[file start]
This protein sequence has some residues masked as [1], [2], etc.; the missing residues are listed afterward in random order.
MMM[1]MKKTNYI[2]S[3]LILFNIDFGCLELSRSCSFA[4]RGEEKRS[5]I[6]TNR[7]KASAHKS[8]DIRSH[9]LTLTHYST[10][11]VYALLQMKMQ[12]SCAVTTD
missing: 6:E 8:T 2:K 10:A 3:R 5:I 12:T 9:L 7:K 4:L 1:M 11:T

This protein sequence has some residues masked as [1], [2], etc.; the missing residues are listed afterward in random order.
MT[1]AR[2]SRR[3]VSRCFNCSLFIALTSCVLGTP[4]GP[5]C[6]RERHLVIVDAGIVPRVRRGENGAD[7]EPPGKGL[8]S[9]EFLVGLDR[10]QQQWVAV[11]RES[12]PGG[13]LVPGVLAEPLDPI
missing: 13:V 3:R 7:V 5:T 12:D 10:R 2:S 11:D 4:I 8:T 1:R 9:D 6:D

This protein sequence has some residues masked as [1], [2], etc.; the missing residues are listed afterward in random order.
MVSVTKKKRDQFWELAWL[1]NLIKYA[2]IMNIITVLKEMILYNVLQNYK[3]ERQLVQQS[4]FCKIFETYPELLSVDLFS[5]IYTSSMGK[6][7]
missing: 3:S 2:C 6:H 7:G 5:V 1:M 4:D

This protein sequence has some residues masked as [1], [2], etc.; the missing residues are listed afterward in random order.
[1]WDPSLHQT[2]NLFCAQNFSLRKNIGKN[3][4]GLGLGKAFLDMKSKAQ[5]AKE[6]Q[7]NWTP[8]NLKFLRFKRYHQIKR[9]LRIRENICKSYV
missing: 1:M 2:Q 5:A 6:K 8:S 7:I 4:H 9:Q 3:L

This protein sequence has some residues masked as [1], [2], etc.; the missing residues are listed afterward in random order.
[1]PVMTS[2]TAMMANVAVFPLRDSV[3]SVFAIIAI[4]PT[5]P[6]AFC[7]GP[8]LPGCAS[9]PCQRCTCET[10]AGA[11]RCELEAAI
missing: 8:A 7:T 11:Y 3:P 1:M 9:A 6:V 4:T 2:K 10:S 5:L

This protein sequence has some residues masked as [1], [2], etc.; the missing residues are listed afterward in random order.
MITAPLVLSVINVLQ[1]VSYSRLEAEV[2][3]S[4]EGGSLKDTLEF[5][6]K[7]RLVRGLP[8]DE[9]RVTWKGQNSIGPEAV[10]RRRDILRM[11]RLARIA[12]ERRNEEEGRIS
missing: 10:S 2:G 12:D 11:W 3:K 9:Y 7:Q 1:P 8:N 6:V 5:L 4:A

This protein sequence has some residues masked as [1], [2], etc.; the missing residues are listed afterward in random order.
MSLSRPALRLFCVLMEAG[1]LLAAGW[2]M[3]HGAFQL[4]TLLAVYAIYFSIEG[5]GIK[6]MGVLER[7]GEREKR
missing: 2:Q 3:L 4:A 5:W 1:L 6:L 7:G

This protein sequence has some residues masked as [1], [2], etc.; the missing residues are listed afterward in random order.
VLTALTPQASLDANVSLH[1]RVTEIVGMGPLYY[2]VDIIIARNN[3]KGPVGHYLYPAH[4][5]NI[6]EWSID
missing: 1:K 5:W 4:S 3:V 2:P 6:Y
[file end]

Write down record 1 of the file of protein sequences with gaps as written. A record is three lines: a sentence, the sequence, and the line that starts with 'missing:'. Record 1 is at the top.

This protein sequence has some residues masked as [1], [2], etc.; the missing residues are listed afterward in random order.
MMM[1]MKKTNYI[2]S[3]LILFNIDFGCLELSRSCSFA[4]RGEEKRS[5]I[6]TNR[7]KASAHKS[8]DIRSH[9]LTLTHYST[10][11]VYALLQMKMQ[12]SCAVTTD
missing: 6:E 8:T 2:K 10:A 3:R 5:I 12:T 9:L 7:K 4:L 1:M 11:T